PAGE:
Brussels: ‘morning and evening rush hours disappear’
In Brussels, morning and evening rush hours seem to have disappeared, but traffic is denser throughout the whole day. According to data from Brussels Mobility and Coyote, traffic during this past back-to-school week has dropped by 10% compared to last year. While people are abandoning public transport, their behavior has also changed.
“It’s too early to draw conclusions from this first week of the new school year. But, for the moment, in the Region, we are observing fewer cars per day. A large proportion of commuters are still teleworking.”
“Nevertheless, we are seeing a fairly significant change in the mode of transport among citizens. Those who usually use public transport have returned to their private cars and, to a lesser extend, bicycles,” declares Brussels Mobility Minister, Elke Van den Brandt (Groen).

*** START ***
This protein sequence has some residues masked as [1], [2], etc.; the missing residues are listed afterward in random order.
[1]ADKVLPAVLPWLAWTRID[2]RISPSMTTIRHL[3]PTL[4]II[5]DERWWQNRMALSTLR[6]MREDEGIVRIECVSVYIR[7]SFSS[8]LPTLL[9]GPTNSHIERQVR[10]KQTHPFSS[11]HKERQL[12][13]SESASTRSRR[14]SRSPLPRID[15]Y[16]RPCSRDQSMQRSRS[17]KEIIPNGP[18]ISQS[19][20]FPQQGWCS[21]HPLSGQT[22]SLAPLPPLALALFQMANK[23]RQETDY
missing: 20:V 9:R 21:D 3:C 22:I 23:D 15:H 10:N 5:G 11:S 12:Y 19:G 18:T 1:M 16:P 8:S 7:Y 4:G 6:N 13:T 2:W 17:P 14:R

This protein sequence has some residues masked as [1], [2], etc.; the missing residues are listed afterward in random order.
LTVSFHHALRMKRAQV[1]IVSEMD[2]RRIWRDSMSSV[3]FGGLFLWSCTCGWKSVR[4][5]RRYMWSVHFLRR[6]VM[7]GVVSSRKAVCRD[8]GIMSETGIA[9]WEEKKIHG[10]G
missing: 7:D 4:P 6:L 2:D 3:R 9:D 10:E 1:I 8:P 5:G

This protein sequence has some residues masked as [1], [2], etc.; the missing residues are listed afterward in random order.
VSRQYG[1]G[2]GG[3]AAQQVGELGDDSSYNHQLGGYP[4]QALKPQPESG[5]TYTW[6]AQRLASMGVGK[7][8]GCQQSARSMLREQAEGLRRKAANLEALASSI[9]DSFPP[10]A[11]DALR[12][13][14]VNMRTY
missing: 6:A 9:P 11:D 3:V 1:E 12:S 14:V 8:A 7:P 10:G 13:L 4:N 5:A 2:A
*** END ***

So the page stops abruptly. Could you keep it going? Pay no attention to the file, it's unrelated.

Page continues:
According to data from Brussels Mobility and Coyote, Brussels counted 366 862 cars on Thursday, 3 September, compared to 401 087 on Thursday, 5 September last year. All in all, journey times, and thus traffic jams, have dropped by around 10% last week compared to the previous year. There were between 5 to 8% fewer cars than in 2019.
Mobility behavior has changed. Major rush hour traffic jams seem to have disappeared as traffic is denser but spread throughout the whole day. Morning rush hour now happens later in the day while the evening rush seems to have disappeared.
75% more bike trips
The Stib/Mivb, De Lijn, or the SNCB/NMBS are nowhere near the frequentation numbers of last year. Commuters are abandoning public transport in favor of private cars and cycling. During August, that latter mode of transport got a 75% boost.
“The next few weeks are going to be decisive. It will depend on the share of teleworking, the return of confidence in public transport, and the attractiveness of cycling and walking for short journeys.”
“We are doing everything we can to make the Stib/Mivb as safe and secure as possible. We want to continue to make the cycling alternative attractive, in particular by increasing bicycle parking capacity and making cycling paths safe,” notes Elke Van den Brandt (Groen).